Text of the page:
No man can be called friendless when he has God and the companionship of good books.
God's gifts put man's best dreams to shame.
Women known The way to rear up children (to be just) They know a simple, merry, tender knack Of tying sashes, fitting baby shoes And stringing pretty words that make no sense.
Measure not the work until the day's out and the labor done.
Whoso loves, believes the impossible.
Think, In mounting higher, The angels would press on us, and aspire To drop some golden orb of perfect song Into our deep, dear silence.
He said true things, but called them by wrong names.
Best be yourself, imperial, plain and true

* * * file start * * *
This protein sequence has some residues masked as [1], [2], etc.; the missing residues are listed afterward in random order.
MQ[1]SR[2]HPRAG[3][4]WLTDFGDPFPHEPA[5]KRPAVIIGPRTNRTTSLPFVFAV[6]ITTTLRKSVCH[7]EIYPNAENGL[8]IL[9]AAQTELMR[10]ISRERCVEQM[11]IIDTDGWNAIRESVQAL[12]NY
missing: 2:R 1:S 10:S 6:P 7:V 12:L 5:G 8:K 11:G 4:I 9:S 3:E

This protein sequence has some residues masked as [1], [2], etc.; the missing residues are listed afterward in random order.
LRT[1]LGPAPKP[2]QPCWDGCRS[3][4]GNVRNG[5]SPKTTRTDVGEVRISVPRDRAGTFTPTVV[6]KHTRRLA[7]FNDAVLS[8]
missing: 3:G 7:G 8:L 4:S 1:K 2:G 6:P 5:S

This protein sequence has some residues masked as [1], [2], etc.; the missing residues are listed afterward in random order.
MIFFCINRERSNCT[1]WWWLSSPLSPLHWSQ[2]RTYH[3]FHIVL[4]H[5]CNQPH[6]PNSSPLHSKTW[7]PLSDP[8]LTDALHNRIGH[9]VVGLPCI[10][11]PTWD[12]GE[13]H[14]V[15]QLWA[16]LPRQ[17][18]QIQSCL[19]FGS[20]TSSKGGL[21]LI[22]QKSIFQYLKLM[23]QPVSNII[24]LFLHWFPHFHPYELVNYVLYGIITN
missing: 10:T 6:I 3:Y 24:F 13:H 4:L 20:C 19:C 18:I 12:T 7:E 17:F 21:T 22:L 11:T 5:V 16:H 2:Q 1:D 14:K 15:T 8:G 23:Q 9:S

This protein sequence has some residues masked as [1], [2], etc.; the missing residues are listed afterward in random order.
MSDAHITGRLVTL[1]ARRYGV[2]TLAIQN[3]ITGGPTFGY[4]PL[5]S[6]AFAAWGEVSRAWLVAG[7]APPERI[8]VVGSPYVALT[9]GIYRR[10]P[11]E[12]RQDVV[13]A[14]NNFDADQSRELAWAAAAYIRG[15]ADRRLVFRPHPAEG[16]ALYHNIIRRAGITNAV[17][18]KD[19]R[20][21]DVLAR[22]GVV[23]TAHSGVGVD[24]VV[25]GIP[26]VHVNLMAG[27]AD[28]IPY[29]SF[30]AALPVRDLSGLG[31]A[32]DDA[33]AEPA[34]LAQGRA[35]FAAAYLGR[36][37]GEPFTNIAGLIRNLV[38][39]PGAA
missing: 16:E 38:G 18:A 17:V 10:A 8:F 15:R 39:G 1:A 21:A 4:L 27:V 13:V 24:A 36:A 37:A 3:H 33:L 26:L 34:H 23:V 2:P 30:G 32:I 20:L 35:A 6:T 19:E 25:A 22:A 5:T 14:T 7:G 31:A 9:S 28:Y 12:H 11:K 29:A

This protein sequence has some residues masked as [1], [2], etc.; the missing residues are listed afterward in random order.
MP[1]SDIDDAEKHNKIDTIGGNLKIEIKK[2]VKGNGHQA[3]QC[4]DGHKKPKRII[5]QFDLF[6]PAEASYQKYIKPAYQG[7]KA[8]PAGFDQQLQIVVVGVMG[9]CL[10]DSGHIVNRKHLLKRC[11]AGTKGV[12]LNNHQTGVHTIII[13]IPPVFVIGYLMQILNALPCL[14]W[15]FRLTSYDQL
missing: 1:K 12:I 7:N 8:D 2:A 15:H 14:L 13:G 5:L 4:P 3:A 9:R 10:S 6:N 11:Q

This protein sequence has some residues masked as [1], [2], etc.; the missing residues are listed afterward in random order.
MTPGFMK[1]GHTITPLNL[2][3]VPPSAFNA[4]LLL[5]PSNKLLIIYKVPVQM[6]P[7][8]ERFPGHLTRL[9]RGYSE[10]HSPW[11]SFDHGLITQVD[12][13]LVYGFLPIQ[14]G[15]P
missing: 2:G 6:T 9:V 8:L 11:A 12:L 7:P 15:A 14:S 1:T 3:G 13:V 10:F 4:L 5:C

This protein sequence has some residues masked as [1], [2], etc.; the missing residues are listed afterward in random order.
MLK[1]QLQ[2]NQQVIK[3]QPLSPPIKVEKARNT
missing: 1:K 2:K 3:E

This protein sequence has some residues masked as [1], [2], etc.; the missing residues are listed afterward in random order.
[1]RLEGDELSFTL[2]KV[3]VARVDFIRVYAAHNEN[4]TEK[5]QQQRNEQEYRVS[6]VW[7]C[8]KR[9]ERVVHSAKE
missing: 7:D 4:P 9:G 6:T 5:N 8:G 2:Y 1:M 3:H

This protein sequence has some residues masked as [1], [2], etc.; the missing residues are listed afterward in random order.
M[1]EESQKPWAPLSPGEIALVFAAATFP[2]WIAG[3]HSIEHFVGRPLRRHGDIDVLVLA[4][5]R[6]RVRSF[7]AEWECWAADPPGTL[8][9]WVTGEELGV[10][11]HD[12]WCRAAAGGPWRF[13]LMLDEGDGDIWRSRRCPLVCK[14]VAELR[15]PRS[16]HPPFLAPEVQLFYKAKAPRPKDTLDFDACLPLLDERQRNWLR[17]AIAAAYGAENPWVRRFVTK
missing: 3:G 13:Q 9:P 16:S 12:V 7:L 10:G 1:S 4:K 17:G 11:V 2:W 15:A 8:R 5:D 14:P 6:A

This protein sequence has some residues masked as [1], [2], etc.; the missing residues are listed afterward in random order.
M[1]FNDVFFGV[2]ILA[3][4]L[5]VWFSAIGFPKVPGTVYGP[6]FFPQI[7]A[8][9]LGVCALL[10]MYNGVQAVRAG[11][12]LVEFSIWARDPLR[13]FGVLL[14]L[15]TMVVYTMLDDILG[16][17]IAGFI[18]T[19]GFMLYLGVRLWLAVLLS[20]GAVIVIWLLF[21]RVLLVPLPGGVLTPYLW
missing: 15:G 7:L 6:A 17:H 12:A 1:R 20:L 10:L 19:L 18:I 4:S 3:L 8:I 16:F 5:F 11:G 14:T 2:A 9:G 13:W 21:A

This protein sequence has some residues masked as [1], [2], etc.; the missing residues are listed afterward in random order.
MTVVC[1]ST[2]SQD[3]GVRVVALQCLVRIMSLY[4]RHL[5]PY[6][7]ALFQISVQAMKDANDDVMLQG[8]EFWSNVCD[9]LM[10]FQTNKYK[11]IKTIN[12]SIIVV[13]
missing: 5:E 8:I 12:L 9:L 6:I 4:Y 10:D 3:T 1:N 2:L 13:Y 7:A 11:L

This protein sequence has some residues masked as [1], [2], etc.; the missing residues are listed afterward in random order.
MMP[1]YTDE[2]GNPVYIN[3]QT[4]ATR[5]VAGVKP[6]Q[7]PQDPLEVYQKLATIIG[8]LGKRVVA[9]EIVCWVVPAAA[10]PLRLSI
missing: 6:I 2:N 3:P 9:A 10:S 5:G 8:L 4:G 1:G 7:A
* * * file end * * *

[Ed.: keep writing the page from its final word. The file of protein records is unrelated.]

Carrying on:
A woman's always younger than a man of equal years.
The charm, one might say the genius, of memory is that it is choosy, chancy and temperamental; it rejects the edifying cathedral and indelibly photographs the small boy outside, chewing a hunk of melon in the dust.
The Greeks said grandly in their tragic phrase, 'Let no one be called happy till his death;' to which I would add, 'Let no one, till his death, be called unhappy.'
Experience, like a pale musician, holds a dulcimer of patience in his hand.
Since when was genius found respectable?
God answers sharp and sudden on some prayers, And thrusts the thing we have prayed for in our face, A gauntlet with a gift in it
Smiles, tears, of all my life! - and, if God choose, I shall but love thee better after death